[ inspired by article posted on the German version of the CyberGhost blog by Ulrich Brügmann; access the original article here ]
In some countries, topless sunbathing is frowned upon and strictly prohibited. Such a place is Egypt. In other countries, wearing a burqa is not allowed. That kind of place is France. Winter tires are also source for controversy, as using them during summer can lead to certain fines in Italy.
If such things leave room for debate, it comes as no surprise that tools such as VPNs are frowned upon in certain places, especially since they were created to protect our identities online, thus not allowing others to spy on us and maybe to control us easier.
Why are VPNs banned?
The reasons/pretexts for which VPNs are banned vary. The most widespread ones are terrorism, child pornography distribution, spreading malware, committing fraud or other illegal activities. Such a measure may save time and effort when catching certain felons, but it could expose many innocents to various types of cybercrimes.
However, this VPN ban is taken very seriously in the countries which have adopted it. Harsh punishments can be applied to those violating it, including simple tourists.
What forms of punishments are applied?
If you take the following excerpt from the United Arab Emirates’ federal law, you will notice that breaking the VPN ban is in no way regarded lightly:
“Whoever uses a fraudulent computer network protocol address (IP address) by using a false address or a third-party address by any other means for the purpose of committing a crime or preventing its discovery, shall be punished by temporary imprisonment and a fine of no less than Dhs 500,000 [US$136,000] and not exceeding Dhs 2,000,000 [US$544,500] of either of these two penalties.”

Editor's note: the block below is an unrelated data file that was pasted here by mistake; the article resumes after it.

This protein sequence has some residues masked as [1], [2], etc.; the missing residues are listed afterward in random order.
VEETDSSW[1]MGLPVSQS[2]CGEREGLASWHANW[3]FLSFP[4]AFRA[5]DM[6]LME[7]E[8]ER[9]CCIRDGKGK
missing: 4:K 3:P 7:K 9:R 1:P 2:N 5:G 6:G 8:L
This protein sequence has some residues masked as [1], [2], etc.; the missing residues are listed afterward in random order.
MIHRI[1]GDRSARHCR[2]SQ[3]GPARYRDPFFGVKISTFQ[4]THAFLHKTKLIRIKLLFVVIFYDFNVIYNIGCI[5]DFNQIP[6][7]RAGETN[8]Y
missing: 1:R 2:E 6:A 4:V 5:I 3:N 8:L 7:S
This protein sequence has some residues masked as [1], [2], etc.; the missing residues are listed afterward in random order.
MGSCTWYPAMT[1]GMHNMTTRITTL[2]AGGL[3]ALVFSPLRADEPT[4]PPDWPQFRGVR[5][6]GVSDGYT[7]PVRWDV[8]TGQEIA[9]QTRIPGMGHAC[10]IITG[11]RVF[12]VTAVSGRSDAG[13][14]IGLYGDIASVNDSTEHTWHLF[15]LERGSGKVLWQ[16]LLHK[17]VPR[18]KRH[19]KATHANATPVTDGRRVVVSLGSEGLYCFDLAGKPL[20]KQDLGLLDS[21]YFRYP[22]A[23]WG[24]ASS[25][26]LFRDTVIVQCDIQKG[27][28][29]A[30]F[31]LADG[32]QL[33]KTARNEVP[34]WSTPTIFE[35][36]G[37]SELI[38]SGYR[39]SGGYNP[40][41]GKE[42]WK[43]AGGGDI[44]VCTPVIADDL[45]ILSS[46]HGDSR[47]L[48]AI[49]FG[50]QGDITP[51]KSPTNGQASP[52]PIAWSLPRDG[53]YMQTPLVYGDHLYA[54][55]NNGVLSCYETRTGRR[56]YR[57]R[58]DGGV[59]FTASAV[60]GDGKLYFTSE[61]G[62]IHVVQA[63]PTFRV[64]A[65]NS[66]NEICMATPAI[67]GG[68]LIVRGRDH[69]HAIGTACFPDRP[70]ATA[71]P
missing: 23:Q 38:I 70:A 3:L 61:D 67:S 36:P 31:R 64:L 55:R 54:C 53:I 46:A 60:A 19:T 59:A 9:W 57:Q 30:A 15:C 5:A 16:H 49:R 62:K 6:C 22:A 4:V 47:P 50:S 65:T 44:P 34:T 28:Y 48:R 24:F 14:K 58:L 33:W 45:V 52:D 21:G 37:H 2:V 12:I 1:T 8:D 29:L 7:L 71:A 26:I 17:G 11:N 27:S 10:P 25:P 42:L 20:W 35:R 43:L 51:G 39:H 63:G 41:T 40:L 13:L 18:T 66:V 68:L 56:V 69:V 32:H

One could probably say that the law only refers to “fraudulent” uses of a VPN, but how can a person prove they’re not doing anything illegal, while their traffic is encrypted with a VPN?
What other countries have VPN bans?
At the moment, apart from the United Arab Emirates, Turkey, China, Iran, North Korea, Saudi Arabia, and Russia have made the use of VPN services illegal. Some countries like China will allow the use of approved VPN services.
What’s CyberGhost’s stance on this?
We strongly believe that such restrictive measures are against our basic rights as human beings. However, as digital freedom fighters, we do not encourage anyone to undertake illicit activities in order to bypass these laws, as they will have to go through unwanted consequences. Before doing anything that could be deemed as against the law, inform yourself and act accordingly.
CyberGhost is strongly aware that the identification of VPN connections is a new threat and is working to provide a solution to offer users the best and safest tool for a free Internet for those living in or visiting such countries.
In the meantime, to avoid re-debiting affected subscriptions, the automatic renewal should be disabled in your account management section. In our FAQ, you will find a step-step-by-step guide for the temporary or permanent termination of a prepaid subscription.
Please do not hesitate to contact us via Support for further questions. If you cannot reach us via our website, because the entire CyberGhost network is blocked in your location, try getting in touch with us via social media like Facebook or Twitter.